Creating limited media pools at high-profile, heavily policed events isn’t an uncommon practice at the Los Angeles Police Department.
"When we don’t have resources to accomodate every single outlet that wants to be there, we often do that," says Officer Karen Rayner in the media-relations office.
But a last-minute email to the LAPD’s press list last night — saying “any outlet interested in being considered for the [Occupy L.A. eviction] pool must have a representative attend this meeting, no exceptions” — has raised some concerns among smaller-time reporters covering Occupy L.A.
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Neiman’s “pool media” email was sent to select media outlets (not including the LA Weekly, strangely) around 5:30 p.m. on Monday evening. The notification went up on the City News Service wire (which not all outlets subscribe to) at about 6 p.m. The meeting began at 7:15 p.m.
Frustrated blogger/reporter Ruth Fowler quotes the following from an anonymous attendee of the meeting:
"They were only going to let in one media outlet for each medium (print, tv and radio) but we convinced them to let in three….the only media eligible for pool were those who were on the LAPD press release list and able to get to headquarters with an hours notice. So very few were represented at the meeting. I asked about independent radio/blogs and they said that only media with LAPD-issued badges would be allowed in the vicinity. I asked about those already at the camp and they said after the unlawful assembly order everyone who doesn’t leave will be arrested, even those who are journalists. Our attorney was looking into whether there were legal challenges to be made."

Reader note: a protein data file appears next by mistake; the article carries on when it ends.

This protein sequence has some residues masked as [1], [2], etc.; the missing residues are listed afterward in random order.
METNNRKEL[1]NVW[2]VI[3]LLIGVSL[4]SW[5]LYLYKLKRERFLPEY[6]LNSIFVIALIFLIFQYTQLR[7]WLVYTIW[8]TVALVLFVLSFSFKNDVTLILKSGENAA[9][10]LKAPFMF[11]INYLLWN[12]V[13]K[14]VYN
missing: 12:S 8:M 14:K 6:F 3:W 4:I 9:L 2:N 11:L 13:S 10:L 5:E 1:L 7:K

This blog article by an LA Weekly reporter was written a few hours ago, so it’s been updated a few times.
It’s been reported that anyone who is approved to enter the scene will be given “special protective clothing,” warned an hour ahead of the raid, and be given special access. So far, it’s rumored that ABC, NBC and the Associated Press are the only video media outlets that have been given the OK.
Also, apparently, any official news outlets that plans on releasing information about the raid has to pass everything through the City News Service (approved by the government) before publishing it.